Definition for DIS-TIN'GUISH

DIS-TIN'GUISH, v.t. [L. distinguo; dis and stingo, or stinguo, n not radical. This seems to Gr. ςιζω, ςιξω, for the second future is ςιγω and the derivatives prove the primary elements to be stg, as in ςιγευς, ςιγμα, ςικτος. Hence also L. stigo, whence instigo, to instigate. The primary sense is, to prick, to pierce with a sharp point, to thrust in or on; and we retain the precise word in the verb, to stick, which see. The practice of making marks by puncturing, or sticking, gave rise to the applications of this word, as such marks were used to note and ascertain different things, to distinguish them. See Extinguish, and Class Dg, No. 31.]

  1. To ascertain and indicate difference by some external mark. The farmer distinguishes his sheep by marking their ears. The manufacturer distinguishes pieces of cloth by some mark or impression.
  2. To separate one thing from another by some mark or quality; to know or ascertain difference. First, by sight; as, to distinguish one's own children from others by their features. Secondly, by feeling. A blind man distinguishes an egg from an orange, but rarely distinguishes colors. Thirdly, by smell; as, it is easy to distinguish the smell of a peach from that of an apple. Fourthly, by taste; as, to distinguish a plum from a pear. Fifthly, by hearing; as, to distinguish the sound of a drum from that of a violin. Sixthly, by the understanding; as, to distinguish vice from virtue, truth from falsehood.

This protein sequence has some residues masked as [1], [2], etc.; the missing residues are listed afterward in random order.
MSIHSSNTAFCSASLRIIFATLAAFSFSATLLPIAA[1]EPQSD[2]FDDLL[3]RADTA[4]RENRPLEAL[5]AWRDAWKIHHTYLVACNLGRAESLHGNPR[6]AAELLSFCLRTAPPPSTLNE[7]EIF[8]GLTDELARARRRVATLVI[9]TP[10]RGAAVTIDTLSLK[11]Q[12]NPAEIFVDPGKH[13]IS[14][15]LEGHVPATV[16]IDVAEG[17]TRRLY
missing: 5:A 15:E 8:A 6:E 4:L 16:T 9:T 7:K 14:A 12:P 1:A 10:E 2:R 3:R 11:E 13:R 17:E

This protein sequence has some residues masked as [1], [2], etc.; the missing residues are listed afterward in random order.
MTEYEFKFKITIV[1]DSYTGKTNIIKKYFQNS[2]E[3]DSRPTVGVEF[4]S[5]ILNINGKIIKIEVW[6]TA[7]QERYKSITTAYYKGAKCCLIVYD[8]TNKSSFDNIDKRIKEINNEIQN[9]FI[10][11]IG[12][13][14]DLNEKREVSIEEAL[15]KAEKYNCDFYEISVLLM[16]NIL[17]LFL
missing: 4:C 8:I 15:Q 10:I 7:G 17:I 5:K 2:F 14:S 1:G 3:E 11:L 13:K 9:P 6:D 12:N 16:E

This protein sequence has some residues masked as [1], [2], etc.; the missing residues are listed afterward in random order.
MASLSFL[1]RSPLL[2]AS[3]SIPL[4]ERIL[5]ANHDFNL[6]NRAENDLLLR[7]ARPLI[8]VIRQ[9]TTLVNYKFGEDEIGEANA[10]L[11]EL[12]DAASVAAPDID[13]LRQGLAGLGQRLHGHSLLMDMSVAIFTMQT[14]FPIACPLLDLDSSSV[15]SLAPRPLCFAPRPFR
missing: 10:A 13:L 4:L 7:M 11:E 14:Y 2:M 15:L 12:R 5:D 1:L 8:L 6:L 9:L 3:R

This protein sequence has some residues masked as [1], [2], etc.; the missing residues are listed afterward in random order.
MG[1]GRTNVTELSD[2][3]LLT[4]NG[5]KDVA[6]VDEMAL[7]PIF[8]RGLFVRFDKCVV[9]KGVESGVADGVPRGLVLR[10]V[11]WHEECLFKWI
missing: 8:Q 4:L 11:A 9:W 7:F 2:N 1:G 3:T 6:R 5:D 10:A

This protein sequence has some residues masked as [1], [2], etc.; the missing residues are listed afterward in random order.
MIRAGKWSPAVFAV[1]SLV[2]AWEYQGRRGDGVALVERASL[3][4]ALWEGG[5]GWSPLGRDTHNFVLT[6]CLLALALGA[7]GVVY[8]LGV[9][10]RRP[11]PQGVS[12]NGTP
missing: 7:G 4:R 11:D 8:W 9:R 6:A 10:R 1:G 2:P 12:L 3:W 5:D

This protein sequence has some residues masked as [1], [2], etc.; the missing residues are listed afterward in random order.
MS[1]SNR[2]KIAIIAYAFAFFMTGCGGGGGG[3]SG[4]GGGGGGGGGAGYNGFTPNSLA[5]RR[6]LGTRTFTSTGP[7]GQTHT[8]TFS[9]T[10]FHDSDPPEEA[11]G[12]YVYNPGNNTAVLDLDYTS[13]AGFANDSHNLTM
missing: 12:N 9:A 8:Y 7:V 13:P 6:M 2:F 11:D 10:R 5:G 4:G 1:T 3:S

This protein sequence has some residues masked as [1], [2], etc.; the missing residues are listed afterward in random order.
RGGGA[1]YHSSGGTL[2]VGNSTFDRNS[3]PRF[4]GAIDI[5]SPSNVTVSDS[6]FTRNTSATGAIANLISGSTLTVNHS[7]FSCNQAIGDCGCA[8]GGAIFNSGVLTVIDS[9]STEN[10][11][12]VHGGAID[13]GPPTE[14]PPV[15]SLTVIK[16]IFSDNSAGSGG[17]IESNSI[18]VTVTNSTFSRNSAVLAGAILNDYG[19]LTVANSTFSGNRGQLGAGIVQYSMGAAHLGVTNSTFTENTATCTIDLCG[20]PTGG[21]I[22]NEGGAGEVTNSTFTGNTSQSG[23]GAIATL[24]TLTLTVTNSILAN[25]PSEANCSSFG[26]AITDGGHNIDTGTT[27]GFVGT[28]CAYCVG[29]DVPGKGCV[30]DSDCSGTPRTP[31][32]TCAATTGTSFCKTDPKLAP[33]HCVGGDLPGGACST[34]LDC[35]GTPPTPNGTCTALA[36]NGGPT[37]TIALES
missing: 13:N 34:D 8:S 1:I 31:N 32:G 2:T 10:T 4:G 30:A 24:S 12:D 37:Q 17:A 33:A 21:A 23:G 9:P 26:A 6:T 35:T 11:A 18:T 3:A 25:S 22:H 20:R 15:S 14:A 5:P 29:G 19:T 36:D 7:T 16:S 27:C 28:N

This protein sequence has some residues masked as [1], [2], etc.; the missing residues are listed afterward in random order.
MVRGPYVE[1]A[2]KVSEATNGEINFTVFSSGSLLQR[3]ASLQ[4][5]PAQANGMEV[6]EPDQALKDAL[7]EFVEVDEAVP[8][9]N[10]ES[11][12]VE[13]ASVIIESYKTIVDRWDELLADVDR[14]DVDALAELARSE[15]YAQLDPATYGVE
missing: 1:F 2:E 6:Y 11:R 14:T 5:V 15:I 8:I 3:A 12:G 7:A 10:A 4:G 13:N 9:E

3. To separate or divide by any mark or quality which constitutes difference. We distinguish sounds into high and low, soft and harsh, lively and grave. We distinguish causes into direct and indirect, immediate and mediate.
  4. To discern critically; to judge. Nor more can you distinguish of a man, / Than of his outward show. – Shak.
  5. To separate from others by some mark of honor or presence. Homer and Virgil are distinguished as poets; Demosthenes and Cicero, as orators.
  6. To make eminent or known. – Johnson.

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